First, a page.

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Limitation Periods in the Family Court. So you never have to sing… “If I could turn back time”

Limitation Periods In The Family Court. So You Never Have To Sing… “If I Could Turn Back Time”

Did you know that there are limitation periods in which you need to apply to the Court to make property and spousal maintenance Orders?

For parties who have been married, you have 12 months after a Divorce Order has taken effect to institute proceedings (i.e. file an Application with the court). For De Facto couples, you have 2 years after the relationship has ended.

The policy for setting a time limit is to promote diligence in pursuing a claim; to counteract the unavailability or deterioration in the evidence relating to the claim and because it is seen to be in the interests of justice to allow parties to move on with their lives without fear of having a claim brought against them.

If your time limit has expired, you can institute proceedings only if the Court grants you leave to do so ‘out of time’.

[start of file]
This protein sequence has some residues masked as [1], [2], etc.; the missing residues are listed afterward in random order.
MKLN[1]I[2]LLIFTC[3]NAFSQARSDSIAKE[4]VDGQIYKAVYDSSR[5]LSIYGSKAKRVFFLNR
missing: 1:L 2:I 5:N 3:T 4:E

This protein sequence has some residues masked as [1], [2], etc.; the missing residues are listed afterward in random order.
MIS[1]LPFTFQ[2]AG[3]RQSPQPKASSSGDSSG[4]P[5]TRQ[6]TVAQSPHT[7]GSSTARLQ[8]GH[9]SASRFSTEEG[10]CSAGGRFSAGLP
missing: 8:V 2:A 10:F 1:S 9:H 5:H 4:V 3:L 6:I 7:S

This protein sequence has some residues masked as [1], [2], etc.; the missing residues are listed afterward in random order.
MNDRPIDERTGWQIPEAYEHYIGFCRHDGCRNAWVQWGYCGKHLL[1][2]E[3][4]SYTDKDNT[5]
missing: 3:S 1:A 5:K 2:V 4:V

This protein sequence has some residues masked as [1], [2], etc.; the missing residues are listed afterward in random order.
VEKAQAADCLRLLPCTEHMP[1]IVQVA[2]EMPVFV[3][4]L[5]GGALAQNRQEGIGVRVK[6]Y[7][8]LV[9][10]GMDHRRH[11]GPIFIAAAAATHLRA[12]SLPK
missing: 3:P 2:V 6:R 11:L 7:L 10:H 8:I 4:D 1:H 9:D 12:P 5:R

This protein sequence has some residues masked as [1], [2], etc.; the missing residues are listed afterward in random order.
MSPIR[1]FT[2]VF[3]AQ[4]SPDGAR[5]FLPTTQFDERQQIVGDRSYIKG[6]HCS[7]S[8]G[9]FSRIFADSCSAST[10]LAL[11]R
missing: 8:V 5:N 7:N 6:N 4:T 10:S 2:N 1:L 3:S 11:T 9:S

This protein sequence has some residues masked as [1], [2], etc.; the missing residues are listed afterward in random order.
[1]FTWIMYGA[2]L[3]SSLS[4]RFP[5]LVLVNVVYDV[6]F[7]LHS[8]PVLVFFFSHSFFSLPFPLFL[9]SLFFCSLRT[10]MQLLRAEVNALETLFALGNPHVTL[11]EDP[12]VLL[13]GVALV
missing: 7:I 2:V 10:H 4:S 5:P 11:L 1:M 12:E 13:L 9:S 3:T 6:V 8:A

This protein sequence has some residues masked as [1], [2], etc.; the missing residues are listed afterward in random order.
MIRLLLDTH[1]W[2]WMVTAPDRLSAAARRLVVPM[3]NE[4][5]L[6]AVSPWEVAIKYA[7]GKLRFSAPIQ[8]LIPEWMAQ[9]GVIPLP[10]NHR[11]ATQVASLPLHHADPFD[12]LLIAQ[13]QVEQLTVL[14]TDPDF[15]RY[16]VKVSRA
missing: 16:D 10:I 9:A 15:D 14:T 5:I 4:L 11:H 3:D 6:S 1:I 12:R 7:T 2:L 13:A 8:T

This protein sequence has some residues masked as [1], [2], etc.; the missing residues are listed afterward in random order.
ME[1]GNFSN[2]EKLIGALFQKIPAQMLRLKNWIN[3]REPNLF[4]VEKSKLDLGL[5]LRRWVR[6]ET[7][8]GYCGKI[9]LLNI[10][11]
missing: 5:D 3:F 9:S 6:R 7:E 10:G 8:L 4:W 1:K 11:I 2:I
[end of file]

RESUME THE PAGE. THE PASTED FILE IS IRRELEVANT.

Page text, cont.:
The Court may grant leave if it is satisfied that:

  • A party to the marriage, or a child of the marriage will suffer hardship if leave is not granted; or
  • In proceedings that relate to spousal maintenance, if the circumstances of the Applicant are such that they would be unable to support themselves without an income tested pension, allowance or benefit.

In determining hardship, the Court will have regard to whether the Applicant has a claim worth pursuing and whether the claim has a real probability of success. The Applicant must also provide an adequate explanation as to why they allowed the time to lapse.

The Court will also consider such factors as; the prejudice to the Respondent in allowing the Applicant to commence proceedings out of time.

Whether leave will be granted is a matter of discretion for the Court and each case will turn on its own facts.

In a case known as Shedden v Shedden Justice Begg said: “it is desirable that there should be an end to litigation, and leave should not lightly be given”.

Justice Begg’s comments show the importance of ensuring that you are compliant with the time limitations in the Act.

Keep in mind, that leave to proceed out of time is a preliminary hurdle to the substantive proceedings. By having to satisfy the Court that you should be granted leave, you will incur legal costs that you would not otherwise have incurred had you instituted proceedings within the time frame permitted by the legislation.

Is your time limitation about to expire? Do you hate Cher? If so, please contact Catherine Henry Lawyers on 02 4929 3995 to discuss how to institute proceedings.

 

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